23 December 2005

Sci Friday

Hmmm... I'm attempting to do this on Friday again. I wonder if it will actually happen...

First, the big news is the Dover decision. So Merry Kitzmas to all, and to all a good night! The problem with Intelligent Design is that its version of evidence is to point at something and announce: "See! It looks designed!" There is no other evidence, and no attempt to quantify what "complexity" is, or even an algorithm to apply to something to determine if it is designed. So consider snowflakes. "Whoa. Dude. See how complex and ordered they are! There must be tons of little elve dudes sitting up in the clouds making them!" If you don't buy that argument, don't bother with intelligent design. (Not to mention that including this in science opens a huge theological can of worms: we were Designed to be prone to lower back problems and knee problems, etc, ergo the Designer is not perfet. Also, who Designed the Designer?)

Before I move away from evolution, consider that it makes specific, testable predictions. Creationism does not. Nor does intelligent design. As an example, consider the selection of genes fit for civilization. (For the record, I think it would be extremely entertaining if evolution turned out to be wrong, since I love seeing things put on their head, but the preponderance of evidence leads me to doubt this is going to happen.)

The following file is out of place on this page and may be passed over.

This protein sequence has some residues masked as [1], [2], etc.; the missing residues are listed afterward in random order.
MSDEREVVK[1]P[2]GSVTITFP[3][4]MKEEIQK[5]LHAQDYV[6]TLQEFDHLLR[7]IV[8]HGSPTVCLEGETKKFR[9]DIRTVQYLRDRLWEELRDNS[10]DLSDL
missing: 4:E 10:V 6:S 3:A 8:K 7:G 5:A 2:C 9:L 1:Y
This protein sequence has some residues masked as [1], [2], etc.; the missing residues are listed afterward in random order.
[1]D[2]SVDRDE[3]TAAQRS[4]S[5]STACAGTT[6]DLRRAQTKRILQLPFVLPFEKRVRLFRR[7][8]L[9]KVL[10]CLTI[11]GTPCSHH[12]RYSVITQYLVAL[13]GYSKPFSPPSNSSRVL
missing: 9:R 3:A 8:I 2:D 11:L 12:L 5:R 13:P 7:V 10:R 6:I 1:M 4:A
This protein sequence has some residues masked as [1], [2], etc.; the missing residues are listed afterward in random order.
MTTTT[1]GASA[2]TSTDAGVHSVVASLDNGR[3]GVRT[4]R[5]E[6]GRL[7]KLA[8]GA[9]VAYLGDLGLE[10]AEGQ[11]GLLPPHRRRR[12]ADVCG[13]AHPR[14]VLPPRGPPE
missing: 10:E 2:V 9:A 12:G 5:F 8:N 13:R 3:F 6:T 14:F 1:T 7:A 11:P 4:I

And some of the building blocks of life have been found by a nearby star. For a different kind of alien, we've got a new invasive threat to our trees. Also, evergreen and deciduous trees have different means of transporting water. Humans, on the other hand, used canals, and some old ones have been found in Peru.

Now, supposedly we shouldn't judge a book by its cover, but most people do, to the point that publishers devote a great deal of consideration to covers. The cover is the primary factor in influencing someone to pick up a book and take a closer look. At that point, the cover ceases to be important, but it seems to be the initial trigger. Perhaps books do hold a mirror up to life, but, if so, people aren't getting it. I saw a summary of this before, but that one left out a crucial detail and hence made no sense. This one includes enough detail to be useful, so I am happy to include it. Happiness, btw, is a predictor of success, not a result of it. Happy people tend to be more successful.

On a lighter (and higher?) note, baking spices contain compounds that are precursors to amphetamines. Also, an article analyzing insanity at Christmas.

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